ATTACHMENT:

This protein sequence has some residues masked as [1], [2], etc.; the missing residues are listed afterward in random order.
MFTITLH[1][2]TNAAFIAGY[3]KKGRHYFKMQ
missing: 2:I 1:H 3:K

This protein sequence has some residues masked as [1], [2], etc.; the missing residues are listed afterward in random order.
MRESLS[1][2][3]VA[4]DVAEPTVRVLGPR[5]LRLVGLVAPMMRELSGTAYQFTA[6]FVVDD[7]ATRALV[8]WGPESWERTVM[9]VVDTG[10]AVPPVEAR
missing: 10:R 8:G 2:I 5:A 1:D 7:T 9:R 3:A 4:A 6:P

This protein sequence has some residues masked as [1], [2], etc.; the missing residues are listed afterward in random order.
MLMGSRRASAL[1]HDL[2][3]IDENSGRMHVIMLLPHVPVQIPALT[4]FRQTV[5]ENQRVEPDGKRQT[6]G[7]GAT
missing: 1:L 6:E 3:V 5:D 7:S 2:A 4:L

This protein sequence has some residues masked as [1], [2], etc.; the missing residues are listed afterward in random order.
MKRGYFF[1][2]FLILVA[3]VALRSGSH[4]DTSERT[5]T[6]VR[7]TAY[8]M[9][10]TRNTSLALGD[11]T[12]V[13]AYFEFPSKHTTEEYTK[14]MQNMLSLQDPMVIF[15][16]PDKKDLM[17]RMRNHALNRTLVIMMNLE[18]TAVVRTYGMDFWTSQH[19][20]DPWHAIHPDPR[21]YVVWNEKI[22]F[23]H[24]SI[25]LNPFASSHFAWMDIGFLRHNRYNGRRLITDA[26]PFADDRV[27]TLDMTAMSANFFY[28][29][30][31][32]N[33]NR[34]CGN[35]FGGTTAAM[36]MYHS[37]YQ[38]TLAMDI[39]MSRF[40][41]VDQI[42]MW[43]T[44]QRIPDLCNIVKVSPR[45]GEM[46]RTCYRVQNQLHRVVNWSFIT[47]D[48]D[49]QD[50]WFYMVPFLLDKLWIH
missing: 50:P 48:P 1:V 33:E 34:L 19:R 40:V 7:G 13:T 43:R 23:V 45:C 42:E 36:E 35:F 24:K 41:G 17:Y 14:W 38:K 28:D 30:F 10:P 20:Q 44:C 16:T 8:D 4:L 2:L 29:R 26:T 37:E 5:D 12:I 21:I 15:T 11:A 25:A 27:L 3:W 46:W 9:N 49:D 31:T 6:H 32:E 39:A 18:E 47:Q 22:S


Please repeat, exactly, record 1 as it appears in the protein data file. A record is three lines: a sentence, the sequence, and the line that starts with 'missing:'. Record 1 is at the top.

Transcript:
This protein sequence has some residues masked as [1], [2], etc.; the missing residues are listed afterward in random order.
MFTITLH[1][2]TNAAFIAGY[3]KKGRHYFKMQ
missing: 2:I 1:H 3:K